October 8, 2012
Well, it happened this morning... snow! Not a lot, not powdery, but icy, wet and on my bike. Due to a recent garage remodel project at the ranch, I decided to just leave my steed outside for the night, after all, the evening prior was mild with a soft breeze, and I was going to ride it in another 12 hours anyway. But, there I was, bouncing the tires, brushing off the seat, and wishing I had uncovered my gloves, hat, and headband the night before. Don't get me wrong, I was also a little giddy with the promise of a new winter season, even if the spoils were soaking into my seat.
With winter knocking on my bike, I decided to asked some local experts about winterizing bike tips, and I also mixed in some random thoughts:
Water, Earth, Fire, Air ... and Aether (salt?).
Ice, snow, dew, condensation, rain, sleet, hail, well you get it, over the long term can cause corrosion. Keeping your bike under a roof and allowing components to dry, or at least wiping the bike down will keep everything running smoother. If you do store your bike outside then keeping it covered with a heavy plastic or at least under a little bit of shelter, even an eave can help keep some water at bay.
Think about getting some studded bike tires, or really, really fat ones! And, if your into DIY and have some older tires laying around, I have known a few folks to make screw tires, placing screws from the inside out, you will also need a liner though between the top of the screw(on the inside of the tire) and the tube to prevent movement as well as the heads of the screws from scraping the tube.
3. Fire (... like water for chocolate)
Clean your bike or at least have a cloth handy to wipe it down. Simple Green works well, or a little bit of dish soap and water. Getting off the grime and re-lubing the chain are the main ways of combating the winter goo. Think about spending a little bit of time cleaning, and remember -- just not too much high pressure near the cables. One good fried of mine, who lives in an apartment, uses a pump-style plant sprayer on his balcony to gently spray the mud and grime off. This can be really helpful in winter as well, especially if your pipes are winterized and all the hoses are inside. Car washes used wisely can be helpful after major mud, ice, sand, etc. just watch the pressure and try to dry things off, or wipe everything down. And, of course bringing your bike inside to sit with you next a warm crackling fire after the spray down, should make you both happier.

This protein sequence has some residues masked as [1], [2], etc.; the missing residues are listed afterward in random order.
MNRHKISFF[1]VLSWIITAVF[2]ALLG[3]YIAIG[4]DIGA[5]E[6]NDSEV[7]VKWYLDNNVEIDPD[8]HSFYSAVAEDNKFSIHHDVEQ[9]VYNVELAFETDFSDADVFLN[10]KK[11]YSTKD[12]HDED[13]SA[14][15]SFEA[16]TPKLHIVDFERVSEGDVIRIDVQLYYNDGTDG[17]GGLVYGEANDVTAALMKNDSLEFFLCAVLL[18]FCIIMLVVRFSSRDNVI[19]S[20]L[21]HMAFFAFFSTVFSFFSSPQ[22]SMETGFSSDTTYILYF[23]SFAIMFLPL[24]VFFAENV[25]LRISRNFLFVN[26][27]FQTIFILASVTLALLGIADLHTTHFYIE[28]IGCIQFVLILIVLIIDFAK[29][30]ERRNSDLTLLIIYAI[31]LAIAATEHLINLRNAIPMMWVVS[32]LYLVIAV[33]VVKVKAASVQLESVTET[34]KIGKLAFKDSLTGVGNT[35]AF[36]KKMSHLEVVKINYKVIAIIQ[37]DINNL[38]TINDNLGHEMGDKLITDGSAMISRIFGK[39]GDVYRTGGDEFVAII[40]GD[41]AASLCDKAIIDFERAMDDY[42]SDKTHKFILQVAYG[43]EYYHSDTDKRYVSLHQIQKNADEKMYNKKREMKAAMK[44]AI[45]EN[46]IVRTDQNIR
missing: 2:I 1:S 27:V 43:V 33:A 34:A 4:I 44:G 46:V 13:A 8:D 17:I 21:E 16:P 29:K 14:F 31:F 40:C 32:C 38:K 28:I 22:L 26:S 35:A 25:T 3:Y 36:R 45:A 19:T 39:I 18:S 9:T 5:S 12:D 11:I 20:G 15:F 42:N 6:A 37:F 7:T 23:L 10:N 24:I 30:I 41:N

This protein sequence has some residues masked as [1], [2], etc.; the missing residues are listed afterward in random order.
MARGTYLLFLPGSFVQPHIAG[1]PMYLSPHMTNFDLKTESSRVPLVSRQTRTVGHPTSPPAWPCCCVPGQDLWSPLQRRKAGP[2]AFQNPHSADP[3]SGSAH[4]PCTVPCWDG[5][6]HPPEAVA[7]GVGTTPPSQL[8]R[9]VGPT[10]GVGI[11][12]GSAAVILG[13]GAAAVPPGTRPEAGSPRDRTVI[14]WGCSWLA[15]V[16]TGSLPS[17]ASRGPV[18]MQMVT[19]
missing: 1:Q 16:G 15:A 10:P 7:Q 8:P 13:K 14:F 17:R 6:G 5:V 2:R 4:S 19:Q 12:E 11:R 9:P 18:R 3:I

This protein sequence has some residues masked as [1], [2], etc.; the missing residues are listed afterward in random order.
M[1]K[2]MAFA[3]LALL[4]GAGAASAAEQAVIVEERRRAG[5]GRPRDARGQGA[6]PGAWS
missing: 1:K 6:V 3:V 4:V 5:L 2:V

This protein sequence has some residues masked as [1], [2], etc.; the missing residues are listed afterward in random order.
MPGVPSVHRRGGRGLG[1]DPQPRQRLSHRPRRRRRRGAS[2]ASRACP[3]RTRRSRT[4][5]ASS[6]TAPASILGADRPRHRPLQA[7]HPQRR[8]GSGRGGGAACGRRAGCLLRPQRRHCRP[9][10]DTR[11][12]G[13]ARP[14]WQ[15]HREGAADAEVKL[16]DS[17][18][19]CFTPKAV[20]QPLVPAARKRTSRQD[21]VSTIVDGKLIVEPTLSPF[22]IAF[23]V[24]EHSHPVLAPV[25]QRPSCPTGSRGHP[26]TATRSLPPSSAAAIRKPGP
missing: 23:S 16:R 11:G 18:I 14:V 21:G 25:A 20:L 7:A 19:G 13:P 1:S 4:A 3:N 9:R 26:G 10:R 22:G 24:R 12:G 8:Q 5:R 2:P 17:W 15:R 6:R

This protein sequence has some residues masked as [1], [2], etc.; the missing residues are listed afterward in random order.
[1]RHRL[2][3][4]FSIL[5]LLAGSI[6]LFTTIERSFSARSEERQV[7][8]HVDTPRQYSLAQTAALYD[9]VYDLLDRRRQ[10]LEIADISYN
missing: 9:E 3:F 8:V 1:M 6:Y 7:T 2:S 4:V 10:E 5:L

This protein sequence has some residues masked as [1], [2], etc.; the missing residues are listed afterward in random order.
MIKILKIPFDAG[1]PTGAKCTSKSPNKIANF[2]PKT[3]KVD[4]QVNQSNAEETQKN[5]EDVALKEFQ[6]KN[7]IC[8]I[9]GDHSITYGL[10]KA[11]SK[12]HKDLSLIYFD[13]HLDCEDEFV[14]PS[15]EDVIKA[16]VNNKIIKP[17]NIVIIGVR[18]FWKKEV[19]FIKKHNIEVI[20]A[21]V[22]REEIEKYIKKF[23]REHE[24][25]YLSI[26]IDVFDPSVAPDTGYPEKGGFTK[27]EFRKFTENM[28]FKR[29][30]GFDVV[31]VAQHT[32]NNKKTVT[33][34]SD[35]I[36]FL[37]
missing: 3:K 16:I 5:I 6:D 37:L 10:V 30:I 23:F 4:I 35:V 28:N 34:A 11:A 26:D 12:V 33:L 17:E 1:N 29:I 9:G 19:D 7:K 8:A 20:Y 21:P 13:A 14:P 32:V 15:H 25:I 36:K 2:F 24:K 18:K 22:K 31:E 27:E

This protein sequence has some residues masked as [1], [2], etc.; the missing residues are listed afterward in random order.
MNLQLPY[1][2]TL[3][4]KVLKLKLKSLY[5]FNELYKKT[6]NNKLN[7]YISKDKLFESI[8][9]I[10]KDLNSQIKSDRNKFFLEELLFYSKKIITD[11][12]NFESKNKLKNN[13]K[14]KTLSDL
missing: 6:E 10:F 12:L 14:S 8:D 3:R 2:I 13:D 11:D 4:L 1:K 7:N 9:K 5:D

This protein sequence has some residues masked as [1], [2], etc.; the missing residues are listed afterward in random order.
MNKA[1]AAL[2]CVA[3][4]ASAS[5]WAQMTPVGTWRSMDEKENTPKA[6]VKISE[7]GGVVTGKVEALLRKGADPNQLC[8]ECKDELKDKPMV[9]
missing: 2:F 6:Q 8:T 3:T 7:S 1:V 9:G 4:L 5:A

Insulate! Winter riding can be fun! Dress warm and in layers. My favorite piece of gear is an ear band worn under my helmet, and i usually forgo my cycling shoes for warm fuzzy boots and flat pedals especially for just commuting and tooling around. Also those pogies and other brands of mitt-style gear shift covers are really nice. They allow you to wear a thin pair of gloves, which also allows you to shift and stay warm and they have an added bonus of keeping snacks warm! These are especially nice when the wind chill plummets.
Well, yes, we are all made of star dust but salt can be a real bother, wiping the bike down once a week (see Fire) can help dissolve this corrosive element. So again, wiping components down should be considered especially when it's really slushy and wet out. This fifth element though is dedicated to clear skies and fresh air, the closer you can get to the stars, the better.
Well if you want to just skip all those steps and avoid winter, check out Adventure Cycling early tours, or just head south ... well, not too far south ... possible snow-free adventures:
Southern Arizona Sunsets - March 9 -15, 2013
California Spring Fling - March 17 - 23, 2013
Death Valley -Van II - March 16 - 22, 2013
Me, I'm giddy and ready ... let it pour!
Photos by Mo
ON THE ROAD is written by the tours team -- Mo, Paul, Madeline, and Arlen -- tours specialists and intrepid bicyclists, covering all things related to Adventure Cycling's Tours Department. Find your dream tour now!